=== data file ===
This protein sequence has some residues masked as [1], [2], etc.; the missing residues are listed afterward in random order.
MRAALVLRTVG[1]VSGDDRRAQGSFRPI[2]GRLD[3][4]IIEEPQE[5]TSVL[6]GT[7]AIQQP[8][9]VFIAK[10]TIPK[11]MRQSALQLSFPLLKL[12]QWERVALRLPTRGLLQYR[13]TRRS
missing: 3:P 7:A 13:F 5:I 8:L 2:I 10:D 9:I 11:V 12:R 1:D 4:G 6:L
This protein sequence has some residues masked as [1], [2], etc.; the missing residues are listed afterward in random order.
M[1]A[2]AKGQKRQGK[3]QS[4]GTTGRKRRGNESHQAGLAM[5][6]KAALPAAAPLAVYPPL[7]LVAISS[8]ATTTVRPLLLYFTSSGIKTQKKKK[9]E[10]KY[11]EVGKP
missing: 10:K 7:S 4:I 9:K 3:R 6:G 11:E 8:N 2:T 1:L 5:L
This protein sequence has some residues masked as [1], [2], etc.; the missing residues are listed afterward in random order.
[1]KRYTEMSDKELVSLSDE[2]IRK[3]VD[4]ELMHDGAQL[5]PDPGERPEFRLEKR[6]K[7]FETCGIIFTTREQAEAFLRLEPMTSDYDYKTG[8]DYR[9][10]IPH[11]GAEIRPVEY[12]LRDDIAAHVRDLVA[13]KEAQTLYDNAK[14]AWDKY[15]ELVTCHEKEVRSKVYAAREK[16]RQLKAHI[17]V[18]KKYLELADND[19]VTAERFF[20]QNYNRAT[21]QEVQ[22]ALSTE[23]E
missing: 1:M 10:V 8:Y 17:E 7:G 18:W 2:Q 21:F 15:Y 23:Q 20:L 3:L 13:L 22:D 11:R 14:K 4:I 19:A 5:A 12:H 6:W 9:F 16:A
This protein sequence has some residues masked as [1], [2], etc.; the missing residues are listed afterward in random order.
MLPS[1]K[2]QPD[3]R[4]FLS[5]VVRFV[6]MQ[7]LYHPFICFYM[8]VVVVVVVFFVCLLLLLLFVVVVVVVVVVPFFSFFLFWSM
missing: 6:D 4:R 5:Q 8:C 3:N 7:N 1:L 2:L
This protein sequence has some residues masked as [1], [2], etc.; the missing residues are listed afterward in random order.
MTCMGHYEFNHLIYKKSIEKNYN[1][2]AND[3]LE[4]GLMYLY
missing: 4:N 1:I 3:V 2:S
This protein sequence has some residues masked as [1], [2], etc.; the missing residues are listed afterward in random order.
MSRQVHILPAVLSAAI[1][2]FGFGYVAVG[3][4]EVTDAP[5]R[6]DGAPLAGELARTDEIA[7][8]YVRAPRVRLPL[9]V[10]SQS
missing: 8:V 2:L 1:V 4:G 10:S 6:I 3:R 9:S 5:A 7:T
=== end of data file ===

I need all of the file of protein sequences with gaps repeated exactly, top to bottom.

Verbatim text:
This protein sequence has some residues masked as [1], [2], etc.; the missing residues are listed afterward in random order.
MRAALVLRTVG[1]VSGDDRRAQGSFRPI[2]GRLD[3][4]IIEEPQE[5]TSVL[6]GT[7]AIQQP[8][9]VFIAK[10]TIPK[11]MRQSALQLSFPLLKL[12]QWERVALRLPTRGLLQYR[13]TRRS
missing: 3:P 7:A 13:F 5:I 8:L 2:I 10:D 9:I 11:V 12:R 1:D 4:G 6:L
This protein sequence has some residues masked as [1], [2], etc.; the missing residues are listed afterward in random order.
M[1]A[2]AKGQKRQGK[3]QS[4]GTTGRKRRGNESHQAGLAM[5][6]KAALPAAAPLAVYPPL[7]LVAISS[8]ATTTVRPLLLYFTSSGIKTQKKKK[9]E[10]KY[11]EVGKP
missing: 10:K 7:S 4:I 9:K 3:R 6:G 11:E 8:N 2:T 1:L 5:L
This protein sequence has some residues masked as [1], [2], etc.; the missing residues are listed afterward in random order.
[1]KRYTEMSDKELVSLSDE[2]IRK[3]VD[4]ELMHDGAQL[5]PDPGERPEFRLEKR[6]K[7]FETCGIIFTTREQAEAFLRLEPMTSDYDYKTG[8]DYR[9][10]IPH[11]GAEIRPVEY[12]LRDDIAAHVRDLVA[13]KEAQTLYDNAK[14]AWDKY[15]ELVTCHEKEVRSKVYAAREK[16]RQLKAHI[17]V[18]KKYLELADND[19]VTAERFF[20]QNYNRAT[21]QEVQ[22]ALSTE[23]E
missing: 1:M 10:V 8:Y 17:E 7:G 18:W 2:Q 21:F 15:Y 23:Q 20:L 3:L 13:L 22:D 11:R 14:K 4:I 19:A 5:A 12:H 6:W 9:F 16:A
This protein sequence has some residues masked as [1], [2], etc.; the missing residues are listed afterward in random order.
MLPS[1]K[2]QPD[3]R[4]FLS[5]VVRFV[6]MQ[7]LYHPFICFYM[8]VVVVVVVFFVCLLLLLLFVVVVVVVVVVPFFSFFLFWSM
missing: 6:D 4:R 5:Q 8:C 3:N 7:N 1:L 2:L
This protein sequence has some residues masked as [1], [2], etc.; the missing residues are listed afterward in random order.
MTCMGHYEFNHLIYKKSIEKNYN[1][2]AND[3]LE[4]GLMYLY
missing: 4:N 1:I 3:V 2:S
This protein sequence has some residues masked as [1], [2], etc.; the missing residues are listed afterward in random order.
MSRQVHILPAVLSAAI[1][2]FGFGYVAVG[3][4]EVTDAP[5]R[6]DGAPLAGELARTDEIA[7][8]YVRAPRVRLPL[9]V[10]SQS
missing: 8:V 2:L 1:V 4:G 10:S 6:I 3:R 9:S 5:A 7:T